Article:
Online Teaching on an emergency basis

My two previous posts on online teaching in philosophy were written in a context of reflection about the accessibility benefits of online teaching. I believe that online learning is a good thing, and that it can be enjoyable and intellectually stimulating for both students and instructors. But, of course, everything that I have learned about online teaching, and how it differs from face to face teaching, I have learned over time. I did not learn any of it (or very little, in any case) the first time I taught online. I learned it by reflecting on my experience. And I learned to do it better with each iteration of an online or hybrid course. Building an effective and pedagogically thoughtful online course takes time.

In the current pandemic push to online teaching, we do not have that time. In the last week, and especially the last 2-3 days, dozens of universities and colleges in the US have decided to close their campuses and move to remote learning models for an indefinite time period, effective immediately.

In many ways, my previous arguments in favour of online pedagogy in general and online philosophy courses in particular still apply:

  1. Online and distance education foregrounds accessibility. It meets the student where they are. (It is designed to go to the student, rather than requiring the student to come to the classroom).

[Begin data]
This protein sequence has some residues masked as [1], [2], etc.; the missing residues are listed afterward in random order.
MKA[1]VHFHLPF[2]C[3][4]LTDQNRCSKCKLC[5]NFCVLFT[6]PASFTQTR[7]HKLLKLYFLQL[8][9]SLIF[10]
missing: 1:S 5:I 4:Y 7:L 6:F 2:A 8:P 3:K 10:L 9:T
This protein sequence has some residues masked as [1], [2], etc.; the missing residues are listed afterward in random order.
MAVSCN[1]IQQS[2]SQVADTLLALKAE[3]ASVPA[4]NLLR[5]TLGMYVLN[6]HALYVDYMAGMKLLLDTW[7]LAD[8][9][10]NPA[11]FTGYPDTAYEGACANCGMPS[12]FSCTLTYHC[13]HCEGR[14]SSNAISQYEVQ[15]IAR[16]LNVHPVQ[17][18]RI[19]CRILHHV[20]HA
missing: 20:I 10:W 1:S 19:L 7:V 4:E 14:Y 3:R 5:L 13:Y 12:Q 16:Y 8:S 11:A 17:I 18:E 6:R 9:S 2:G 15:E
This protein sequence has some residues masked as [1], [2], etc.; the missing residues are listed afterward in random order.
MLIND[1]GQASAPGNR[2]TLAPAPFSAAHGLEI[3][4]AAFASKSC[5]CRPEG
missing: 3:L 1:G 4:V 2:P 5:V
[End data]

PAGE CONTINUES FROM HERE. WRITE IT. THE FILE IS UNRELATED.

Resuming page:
2. It pushes us to think about the pedagogical purpose of each piece of content, and to think about the best delivery methods for each of those pieces of content.

But these virtues are not innate to the medium of delivery. We can deliver drastically inaccessible courses online. Moving online does not force us to think about pedagogy; it merely nudges us in that direction. Indeed, many of the suggestions and resources that are being offered- especially the oft repeated suggestion that we use zoom for everything from virtual meetings and conferences to seminars to lectures to office hours – seem to prioritize replicating the ‘feel’ of face-to-face learning, at the expense of attention to what is distinctive about online learning. (NB – if you decide to use zoom to allow students to synchronously attend a live lecture, you will also have to set up an autocaptioning program, and will likely have to record and download the live lecture, edit to correct mistakes in the captioning, then upload again.)